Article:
NDPS Act dispenses with ‘dishonest intention’ and Section 35 directs the court to presume the existence of a culpable mental state for all the offences under the Act

Mumbai’s Special Narcotic Drugs and Psychotropic Substances (NDPS) court on 21 October extended the judicial custody of Aryan Khan and others till 30 October in connection with the cruise ship drug case. Earlier on Wednesday, the special court refused to grant bail to Aryan and two others in connection with the seizure of drugs. Following this, Aryan Khan moved a bail application in the Bombay High Court against the NDPS court order on his bail rejection. As per Live Law, the extension of Aryan Khan’s judicial custody will not affect his bail plea hearing by the Bombay High Court, which is due on 26 October.

The special NDPS Court said that even though Narcotics Control Bureau did not recover any drugs in his possession, he would not be entitled to bail as he was in “conscious possession” of the drugs. The NDPS said that Accused No two — Arbaaz Merchant — was hiding charas (2.6 gms) for them to consume on the cruise, and therefore, it would amount to both of them being in conscious possession of the drugs.

So here’s a lowdown on what the NDPS Act is all about


The system of control of Narcotic Drugs in India has been put in place considering the requirement of narcotic drugs and psychotropic substances for medical use and the country’s obligations towards the UN conventions.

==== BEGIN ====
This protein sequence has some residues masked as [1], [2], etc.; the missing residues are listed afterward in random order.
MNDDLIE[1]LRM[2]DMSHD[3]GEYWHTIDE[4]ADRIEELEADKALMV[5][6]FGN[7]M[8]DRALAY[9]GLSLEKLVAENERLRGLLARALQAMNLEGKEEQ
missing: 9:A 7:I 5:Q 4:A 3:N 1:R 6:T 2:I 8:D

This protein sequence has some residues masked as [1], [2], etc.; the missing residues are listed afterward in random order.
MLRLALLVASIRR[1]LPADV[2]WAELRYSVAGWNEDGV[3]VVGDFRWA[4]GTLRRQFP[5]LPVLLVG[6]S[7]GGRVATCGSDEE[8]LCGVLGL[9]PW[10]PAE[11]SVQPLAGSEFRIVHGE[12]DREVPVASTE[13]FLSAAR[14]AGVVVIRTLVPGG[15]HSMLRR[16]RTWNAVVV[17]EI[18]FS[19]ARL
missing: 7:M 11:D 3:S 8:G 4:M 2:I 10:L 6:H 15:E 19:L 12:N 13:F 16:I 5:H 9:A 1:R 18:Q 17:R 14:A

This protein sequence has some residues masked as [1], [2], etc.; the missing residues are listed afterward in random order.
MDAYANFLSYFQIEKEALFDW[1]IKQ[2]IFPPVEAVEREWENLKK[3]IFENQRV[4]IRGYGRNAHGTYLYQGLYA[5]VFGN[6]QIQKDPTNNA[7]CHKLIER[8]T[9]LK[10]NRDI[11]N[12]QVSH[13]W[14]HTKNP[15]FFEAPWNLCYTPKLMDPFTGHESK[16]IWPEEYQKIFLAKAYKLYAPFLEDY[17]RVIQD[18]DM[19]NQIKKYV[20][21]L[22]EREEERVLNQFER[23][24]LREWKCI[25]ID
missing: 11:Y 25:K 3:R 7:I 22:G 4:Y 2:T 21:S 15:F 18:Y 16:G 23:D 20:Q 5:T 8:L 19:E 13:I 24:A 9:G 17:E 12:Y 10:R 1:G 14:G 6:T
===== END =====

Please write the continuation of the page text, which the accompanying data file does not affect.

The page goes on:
India is a signatory to the UN Single Convention on Narcotics Drugs 1961, The Convention on Psychotropic Substances, 1971 and The Convention on Illicit Traffic in Narcotic Drugs and Psychotropic Substances, 1988 which prescribe various forms of control aimed to achieve the dual objective of limiting the use of narcotics drugs and psychotropic substances for medical and scientific purposes as well as preventing the abuse of the same.

A strict law

NDPS Act views drug offences very seriously and penalties are stiff. The quantum of sentence and fine varies with the offence. For many offences, the penalty depends on the quantity of drug involved — small quantity, more than small but less than commercial quantity or commercial quantity of drugs. Small and commercial quantities are notified seperately for each drug.

For instance, two grammes of cocaine or less is considered a small quantity, whereas a quantity of 100 grammes or more is put under ‘commercial quantity’; for heroin it is five grams and 250 grams respectively. For methamphetamine, the corresponding figures are two grams and 50 grams; and for MDMA, 0.5 gram and 10 grams.

Under NDPS Act, abetment, criminal conspiracy and even attempts to commit an offence attract the same punishment as the offence itself. Preparation to commit an offence attracts half the penalty. Repeat offences attract one and half times the penalty and in some cases death penalty. Since the penalties under this Act are very stiff, several procedural safeguards have been provided in the Act. Some immunities are also available under the Act.

It is not easy to dodge the NDPS Act or get bail. It is a special legislation in which the basic principle of natural justice — that one is innocent till proven guilty — is reversed. The accused has to prove his or her innocence.